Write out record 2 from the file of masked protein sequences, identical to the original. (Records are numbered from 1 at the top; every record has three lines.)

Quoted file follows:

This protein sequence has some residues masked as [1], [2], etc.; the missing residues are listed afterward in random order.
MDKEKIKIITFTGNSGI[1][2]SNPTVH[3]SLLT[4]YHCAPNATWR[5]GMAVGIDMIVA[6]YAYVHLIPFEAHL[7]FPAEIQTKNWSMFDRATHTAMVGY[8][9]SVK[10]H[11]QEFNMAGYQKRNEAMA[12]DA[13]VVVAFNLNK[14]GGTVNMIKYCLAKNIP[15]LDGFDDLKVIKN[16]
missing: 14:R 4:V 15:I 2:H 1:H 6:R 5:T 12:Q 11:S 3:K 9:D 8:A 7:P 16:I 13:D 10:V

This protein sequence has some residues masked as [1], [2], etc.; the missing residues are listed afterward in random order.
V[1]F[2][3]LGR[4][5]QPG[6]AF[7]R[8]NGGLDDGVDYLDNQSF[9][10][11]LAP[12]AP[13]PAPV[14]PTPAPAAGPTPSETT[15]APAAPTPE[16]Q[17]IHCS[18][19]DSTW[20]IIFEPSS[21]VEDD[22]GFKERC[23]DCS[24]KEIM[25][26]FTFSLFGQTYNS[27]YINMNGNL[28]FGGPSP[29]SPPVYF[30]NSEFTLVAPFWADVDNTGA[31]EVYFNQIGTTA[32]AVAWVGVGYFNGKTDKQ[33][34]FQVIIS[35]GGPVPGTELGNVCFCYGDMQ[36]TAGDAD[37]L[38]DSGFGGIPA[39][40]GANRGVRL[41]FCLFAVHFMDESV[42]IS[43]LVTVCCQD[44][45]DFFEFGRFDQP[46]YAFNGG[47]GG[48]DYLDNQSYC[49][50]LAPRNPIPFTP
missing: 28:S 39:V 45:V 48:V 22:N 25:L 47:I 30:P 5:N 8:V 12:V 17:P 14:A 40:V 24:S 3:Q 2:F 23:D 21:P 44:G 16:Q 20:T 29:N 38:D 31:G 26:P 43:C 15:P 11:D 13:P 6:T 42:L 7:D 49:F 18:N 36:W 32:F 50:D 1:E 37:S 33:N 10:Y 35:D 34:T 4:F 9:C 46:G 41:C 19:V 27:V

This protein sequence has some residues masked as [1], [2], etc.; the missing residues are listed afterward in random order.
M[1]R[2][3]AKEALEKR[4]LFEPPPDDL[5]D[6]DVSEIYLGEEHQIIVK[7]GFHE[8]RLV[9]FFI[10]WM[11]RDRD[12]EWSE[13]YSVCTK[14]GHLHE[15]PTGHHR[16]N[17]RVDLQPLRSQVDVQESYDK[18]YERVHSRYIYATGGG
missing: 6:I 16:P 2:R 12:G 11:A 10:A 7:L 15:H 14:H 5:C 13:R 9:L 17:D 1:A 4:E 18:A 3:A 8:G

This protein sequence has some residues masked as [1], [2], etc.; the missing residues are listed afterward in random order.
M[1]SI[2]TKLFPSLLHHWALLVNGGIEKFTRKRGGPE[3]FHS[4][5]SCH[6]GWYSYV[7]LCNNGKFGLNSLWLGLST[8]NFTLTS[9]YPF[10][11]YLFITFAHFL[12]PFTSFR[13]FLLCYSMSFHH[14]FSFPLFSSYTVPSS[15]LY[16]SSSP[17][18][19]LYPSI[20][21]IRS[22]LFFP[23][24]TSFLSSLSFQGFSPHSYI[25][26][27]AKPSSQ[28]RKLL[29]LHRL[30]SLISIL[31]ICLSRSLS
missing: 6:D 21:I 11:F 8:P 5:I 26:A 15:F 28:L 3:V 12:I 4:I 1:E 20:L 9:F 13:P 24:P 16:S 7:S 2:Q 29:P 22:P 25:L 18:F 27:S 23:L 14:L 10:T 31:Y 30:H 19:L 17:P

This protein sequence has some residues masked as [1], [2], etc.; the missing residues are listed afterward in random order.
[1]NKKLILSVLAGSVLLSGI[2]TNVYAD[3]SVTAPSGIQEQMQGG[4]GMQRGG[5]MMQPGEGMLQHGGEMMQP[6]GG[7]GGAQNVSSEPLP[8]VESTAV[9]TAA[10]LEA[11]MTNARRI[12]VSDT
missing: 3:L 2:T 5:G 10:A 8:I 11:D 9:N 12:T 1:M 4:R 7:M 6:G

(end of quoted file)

This protein sequence has some residues masked as [1], [2], etc.; the missing residues are listed afterward in random order.
V[1]F[2][3]LGR[4][5]QPG[6]AF[7]R[8]NGGLDDGVDYLDNQSF[9][10][11]LAP[12]AP[13]PAPV[14]PTPAPAAGPTPSETT[15]APAAPTPE[16]Q[17]IHCS[18][19]DSTW[20]IIFEPSS[21]VEDD[22]GFKERC[23]DCS[24]KEIM[25][26]FTFSLFGQTYNS[27]YINMNGNL[28]FGGPSP[29]SPPVYF[30]NSEFTLVAPFWADVDNTGA[31]EVYFNQIGTTA[32]AVAWVGVGYFNGKTDKQ[33][34]FQVIIS[35]GGPVPGTELGNVCFCYGDMQ[36]TAGDAD[37]L[38]DSGFGGIPA[39][40]GANRGVRL[41]FCLFAVHFMDESV[42]IS[43]LVTVCCQD[44][45]DFFEFGRFDQP[46]YAFNGG[47]GG[48]DYLDNQSYC[49][50]LAPRNPIPFTP
missing: 28:S 39:V 45:V 48:V 22:N 25:L 47:I 30:P 5:N 8:V 12:V 17:P 14:A 40:V 24:S 3:Q 2:F 23:D 21:P 44:G 16:Q 20:T 29:N 38:D 31:G 26:P 43:C 15:P 11:D 13:P 6:T 42:L 7:D 49:F 18:N 36:W 32:F 50:D 1:E 37:S 33:N 10:Y 35:D 34:T 4:F 9:C 46:G 41:C 19:V 27:V